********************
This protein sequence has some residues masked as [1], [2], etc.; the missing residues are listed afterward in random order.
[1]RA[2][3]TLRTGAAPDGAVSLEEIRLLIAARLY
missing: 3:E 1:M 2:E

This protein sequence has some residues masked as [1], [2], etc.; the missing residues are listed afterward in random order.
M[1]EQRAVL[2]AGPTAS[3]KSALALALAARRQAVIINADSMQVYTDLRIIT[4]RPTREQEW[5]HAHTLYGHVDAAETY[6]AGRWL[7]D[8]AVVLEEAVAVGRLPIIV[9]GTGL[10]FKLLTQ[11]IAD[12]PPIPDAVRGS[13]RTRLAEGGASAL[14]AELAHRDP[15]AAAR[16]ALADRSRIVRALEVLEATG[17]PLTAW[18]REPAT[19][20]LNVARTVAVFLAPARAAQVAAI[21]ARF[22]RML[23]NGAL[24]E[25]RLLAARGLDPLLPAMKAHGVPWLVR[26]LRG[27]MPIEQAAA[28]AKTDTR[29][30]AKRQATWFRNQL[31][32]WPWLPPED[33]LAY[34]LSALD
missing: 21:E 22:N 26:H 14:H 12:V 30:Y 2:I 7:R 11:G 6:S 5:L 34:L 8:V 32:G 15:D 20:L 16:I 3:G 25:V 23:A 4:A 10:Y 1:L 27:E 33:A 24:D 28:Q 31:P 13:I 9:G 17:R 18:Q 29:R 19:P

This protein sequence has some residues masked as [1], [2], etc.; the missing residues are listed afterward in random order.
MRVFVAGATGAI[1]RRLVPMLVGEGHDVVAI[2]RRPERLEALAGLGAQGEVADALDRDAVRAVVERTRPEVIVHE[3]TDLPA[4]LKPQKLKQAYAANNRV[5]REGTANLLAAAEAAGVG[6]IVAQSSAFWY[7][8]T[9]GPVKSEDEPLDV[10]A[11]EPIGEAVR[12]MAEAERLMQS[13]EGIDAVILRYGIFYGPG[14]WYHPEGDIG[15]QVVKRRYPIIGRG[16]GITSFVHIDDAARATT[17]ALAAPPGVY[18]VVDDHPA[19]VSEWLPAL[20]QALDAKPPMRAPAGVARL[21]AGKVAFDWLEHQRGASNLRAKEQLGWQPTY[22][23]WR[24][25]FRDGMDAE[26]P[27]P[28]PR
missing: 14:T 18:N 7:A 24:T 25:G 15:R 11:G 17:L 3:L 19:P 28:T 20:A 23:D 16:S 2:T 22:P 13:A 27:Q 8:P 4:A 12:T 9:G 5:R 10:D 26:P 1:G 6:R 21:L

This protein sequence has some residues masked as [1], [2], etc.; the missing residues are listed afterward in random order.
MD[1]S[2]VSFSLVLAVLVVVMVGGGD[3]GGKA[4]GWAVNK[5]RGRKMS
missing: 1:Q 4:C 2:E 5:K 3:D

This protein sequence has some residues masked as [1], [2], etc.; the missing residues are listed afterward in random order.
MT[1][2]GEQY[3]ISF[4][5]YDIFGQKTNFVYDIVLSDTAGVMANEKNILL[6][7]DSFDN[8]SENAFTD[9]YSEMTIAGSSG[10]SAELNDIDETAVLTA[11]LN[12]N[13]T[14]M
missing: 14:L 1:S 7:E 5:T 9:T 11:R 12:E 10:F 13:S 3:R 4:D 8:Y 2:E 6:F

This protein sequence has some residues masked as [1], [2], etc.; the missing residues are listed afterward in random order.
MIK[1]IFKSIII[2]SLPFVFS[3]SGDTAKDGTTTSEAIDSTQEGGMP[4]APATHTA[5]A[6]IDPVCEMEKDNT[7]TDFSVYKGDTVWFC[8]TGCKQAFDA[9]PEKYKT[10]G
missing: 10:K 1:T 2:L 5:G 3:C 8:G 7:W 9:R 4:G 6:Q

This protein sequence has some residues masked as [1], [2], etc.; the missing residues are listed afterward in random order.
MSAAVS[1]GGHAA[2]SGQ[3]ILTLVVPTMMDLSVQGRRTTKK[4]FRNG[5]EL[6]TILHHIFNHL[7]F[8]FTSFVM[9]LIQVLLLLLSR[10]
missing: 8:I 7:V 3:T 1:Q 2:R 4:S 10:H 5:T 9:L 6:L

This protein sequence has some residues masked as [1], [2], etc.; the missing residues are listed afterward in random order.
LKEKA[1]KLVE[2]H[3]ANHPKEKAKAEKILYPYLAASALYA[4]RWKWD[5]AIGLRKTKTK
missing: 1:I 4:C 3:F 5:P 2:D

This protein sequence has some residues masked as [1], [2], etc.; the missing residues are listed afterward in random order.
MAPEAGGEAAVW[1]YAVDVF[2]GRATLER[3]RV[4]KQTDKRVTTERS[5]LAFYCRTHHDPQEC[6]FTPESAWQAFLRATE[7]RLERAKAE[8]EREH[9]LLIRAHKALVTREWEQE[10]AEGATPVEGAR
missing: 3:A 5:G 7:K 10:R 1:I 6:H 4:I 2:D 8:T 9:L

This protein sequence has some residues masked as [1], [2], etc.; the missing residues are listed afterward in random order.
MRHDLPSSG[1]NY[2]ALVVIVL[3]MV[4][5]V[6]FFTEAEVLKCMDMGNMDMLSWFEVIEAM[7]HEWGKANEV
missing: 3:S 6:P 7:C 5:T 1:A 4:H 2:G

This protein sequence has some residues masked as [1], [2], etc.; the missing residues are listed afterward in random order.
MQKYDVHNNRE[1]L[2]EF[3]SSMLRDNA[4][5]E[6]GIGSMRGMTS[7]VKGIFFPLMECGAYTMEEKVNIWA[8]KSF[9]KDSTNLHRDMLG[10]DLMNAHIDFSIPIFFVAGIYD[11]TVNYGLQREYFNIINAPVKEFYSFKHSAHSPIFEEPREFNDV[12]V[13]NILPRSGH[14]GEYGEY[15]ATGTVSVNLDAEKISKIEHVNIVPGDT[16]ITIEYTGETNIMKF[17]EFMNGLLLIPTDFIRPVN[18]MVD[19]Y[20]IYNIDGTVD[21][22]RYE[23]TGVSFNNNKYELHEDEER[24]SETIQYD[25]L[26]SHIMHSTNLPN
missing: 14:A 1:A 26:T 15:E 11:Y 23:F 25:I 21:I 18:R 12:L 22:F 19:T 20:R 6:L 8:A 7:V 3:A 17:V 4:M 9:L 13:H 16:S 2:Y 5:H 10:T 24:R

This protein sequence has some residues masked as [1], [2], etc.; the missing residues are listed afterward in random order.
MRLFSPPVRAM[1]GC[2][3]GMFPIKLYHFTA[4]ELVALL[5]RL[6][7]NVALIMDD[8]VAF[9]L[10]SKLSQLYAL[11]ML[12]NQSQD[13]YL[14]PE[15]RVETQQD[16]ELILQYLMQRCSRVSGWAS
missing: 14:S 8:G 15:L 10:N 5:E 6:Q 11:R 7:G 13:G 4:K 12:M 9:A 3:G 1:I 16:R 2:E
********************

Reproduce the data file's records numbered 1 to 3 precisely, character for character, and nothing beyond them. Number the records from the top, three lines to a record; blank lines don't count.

This protein sequence has some residues masked as [1], [2], etc.; the missing residues are listed afterward in random order.
[1]RA[2][3]TLRTGAAPDGAVSLEEIRLLIAARLY
missing: 3:E 1:M 2:E

This protein sequence has some residues masked as [1], [2], etc.; the missing residues are listed afterward in random order.
M[1]EQRAVL[2]AGPTAS[3]KSALALALAARRQAVIINADSMQVYTDLRIIT[4]RPTREQEW[5]HAHTLYGHVDAAETY[6]AGRWL[7]D[8]AVVLEEAVAVGRLPIIV[9]GTGL[10]FKLLTQ[11]IAD[12]PPIPDAVRGS[13]RTRLAEGGASAL[14]AELAHRDP[15]AAAR[16]ALADRSRIVRALEVLEATG[17]PLTAW[18]REPAT[19][20]LNVARTVAVFLAPARAAQVAAI[21]ARF[22]RML[23]NGAL[24]E[25]RLLAARGLDPLLPAMKAHGVPWLVR[26]LRG[27]MPIEQAAA[28]AKTDTR[29][30]AKRQATWFRNQL[31][32]WPWLPPED[33]LAY[34]LSALD
missing: 21:E 22:N 26:H 14:H 12:V 30:Y 2:I 7:R 11:G 6:S 5:L 34:L 8:V 32:G 15:D 20:L 16:I 3:G 25:V 23:A 4:A 10:Y 1:L 27:E 33:A 24:D 28:Q 31:P 13:I 9:G 17:R 18:Q 29:R 19:P

This protein sequence has some residues masked as [1], [2], etc.; the missing residues are listed afterward in random order.
MRVFVAGATGAI[1]RRLVPMLVGEGHDVVAI[2]RRPERLEALAGLGAQGEVADALDRDAVRAVVERTRPEVIVHE[3]TDLPA[4]LKPQKLKQAYAANNRV[5]REGTANLLAAAEAAGVG[6]IVAQSSAFWY[7][8]T[9]GPVKSEDEPLDV[10]A[11]EPIGEAVR[12]MAEAERLMQS[13]EGIDAVILRYGIFYGPG[14]WYHPEGDIG[15]QVVKRRYPIIGRG[16]GITSFVHIDDAARATT[17]ALAAPPGVY[18]VVDDHPA[19]VSEWLPAL[20]QALDAKPPMRAPAGVARL[21]AGKVAFDWLEHQRGASNLRAKEQLGWQPTY[22][23]WR[24][25]FRDGMDAE[26]P[27]P[28]PR
missing: 14:T 18:N 7:A 24:T 25:G 15:R 11:G 17:L 3:L 19:P 28:T 20:A 23:D 16:S 2:T 22:P 13:A 27:Q 8:P 4:A 12:T 9:G 5:R 10:D 26:P 1:G 6:R 21:L